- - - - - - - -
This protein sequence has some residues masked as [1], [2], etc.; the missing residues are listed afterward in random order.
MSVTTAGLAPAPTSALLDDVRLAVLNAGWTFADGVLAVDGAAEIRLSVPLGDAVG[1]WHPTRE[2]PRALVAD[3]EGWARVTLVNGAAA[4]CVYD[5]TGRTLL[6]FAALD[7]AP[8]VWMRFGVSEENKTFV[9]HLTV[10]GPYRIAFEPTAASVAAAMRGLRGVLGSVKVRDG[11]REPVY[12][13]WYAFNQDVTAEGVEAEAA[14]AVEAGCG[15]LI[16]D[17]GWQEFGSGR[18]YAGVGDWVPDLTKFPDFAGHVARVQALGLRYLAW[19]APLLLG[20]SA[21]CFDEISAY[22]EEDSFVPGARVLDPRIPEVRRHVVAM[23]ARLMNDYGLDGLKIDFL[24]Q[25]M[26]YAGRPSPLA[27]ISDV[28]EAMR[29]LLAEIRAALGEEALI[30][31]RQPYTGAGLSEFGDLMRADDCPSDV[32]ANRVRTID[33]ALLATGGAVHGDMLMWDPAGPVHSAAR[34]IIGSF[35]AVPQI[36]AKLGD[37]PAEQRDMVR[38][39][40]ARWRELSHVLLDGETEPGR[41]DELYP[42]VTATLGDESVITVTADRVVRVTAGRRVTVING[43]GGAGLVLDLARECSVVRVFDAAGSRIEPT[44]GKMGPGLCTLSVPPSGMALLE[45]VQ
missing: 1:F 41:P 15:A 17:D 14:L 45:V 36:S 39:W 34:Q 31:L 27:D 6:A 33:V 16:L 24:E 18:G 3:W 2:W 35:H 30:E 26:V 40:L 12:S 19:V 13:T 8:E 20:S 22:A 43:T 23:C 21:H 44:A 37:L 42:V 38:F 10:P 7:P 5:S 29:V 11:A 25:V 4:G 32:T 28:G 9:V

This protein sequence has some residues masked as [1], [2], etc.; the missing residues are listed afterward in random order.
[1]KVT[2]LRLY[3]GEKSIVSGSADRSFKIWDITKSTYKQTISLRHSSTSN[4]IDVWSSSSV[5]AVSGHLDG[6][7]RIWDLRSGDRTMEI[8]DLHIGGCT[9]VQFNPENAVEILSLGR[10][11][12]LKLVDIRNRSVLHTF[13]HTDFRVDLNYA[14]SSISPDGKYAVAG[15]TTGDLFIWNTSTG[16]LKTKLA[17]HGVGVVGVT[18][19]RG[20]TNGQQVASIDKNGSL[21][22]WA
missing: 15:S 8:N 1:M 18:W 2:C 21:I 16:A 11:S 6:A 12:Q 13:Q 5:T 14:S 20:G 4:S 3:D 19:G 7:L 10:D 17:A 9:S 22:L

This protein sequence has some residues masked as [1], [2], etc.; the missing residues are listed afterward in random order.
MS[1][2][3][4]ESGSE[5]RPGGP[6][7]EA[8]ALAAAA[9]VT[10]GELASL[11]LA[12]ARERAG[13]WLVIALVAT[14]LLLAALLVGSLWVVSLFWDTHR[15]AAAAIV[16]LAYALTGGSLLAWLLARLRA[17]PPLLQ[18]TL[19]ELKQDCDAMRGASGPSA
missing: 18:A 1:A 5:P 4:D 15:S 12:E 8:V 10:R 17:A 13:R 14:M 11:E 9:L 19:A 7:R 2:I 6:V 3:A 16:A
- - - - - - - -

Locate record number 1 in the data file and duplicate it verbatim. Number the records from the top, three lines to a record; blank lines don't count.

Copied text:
This protein sequence has some residues masked as [1], [2], etc.; the missing residues are listed afterward in random order.
MSVTTAGLAPAPTSALLDDVRLAVLNAGWTFADGVLAVDGAAEIRLSVPLGDAVG[1]WHPTRE[2]PRALVAD[3]EGWARVTLVNGAAA[4]CVYD[5]TGRTLL[6]FAALD[7]AP[8]VWMRFGVSEENKTFV[9]HLTV[10]GPYRIAFEPTAASVAAAMRGLRGVLGSVKVRDG[11]REPVY[12][13]WYAFNQDVTAEGVEAEAA[14]AVEAGCG[15]LI[16]D[17]GWQEFGSGR[18]YAGVGDWVPDLTKFPDFAGHVARVQALGLRYLAW[19]APLLLG[20]SA[21]CFDEISAY[22]EEDSFVPGARVLDPRIPEVRRHVVAM[23]ARLMNDYGLDGLKIDFL[24]Q[25]M[26]YAGRPSPLA[27]ISDV[28]EAMR[29]LLAEIRAALGEEALI[30][31]RQPYTGAGLSEFGDLMRADDCPSDV[32]ANRVRTID[33]ALLATGGAVHGDMLMWDPAGPVHSAAR[34]IIGSF[35]AVPQI[36]AKLGD[37]PAEQRDMVR[38][39][40]ARWRELSHVLLDGETEPGR[41]DELYP[42]VTATLGDESVITVTADRVVRVTAGRRVTVING[43]GGAGLVLDLARECSVVRVFDAAGSRIEPT[44]GKMGPGLCTLSVPPSGMALLE[45]VQ
missing: 1:F 41:P 15:A 17:D 14:L 45:V 36:S 39:W 34:Q 31:L 27:D 6:A 33:V 16:L 24:E 18:G 3:W 2:W 35:H 30:E 26:V 40:L 12:S 19:V 13:T 8:E 20:S 22:A 43:T 23:C 21:H 44:A 37:L 42:V 38:F 10:P 7:P 5:S 29:V 11:A 25:V 4:G 32:T 28:G 9:V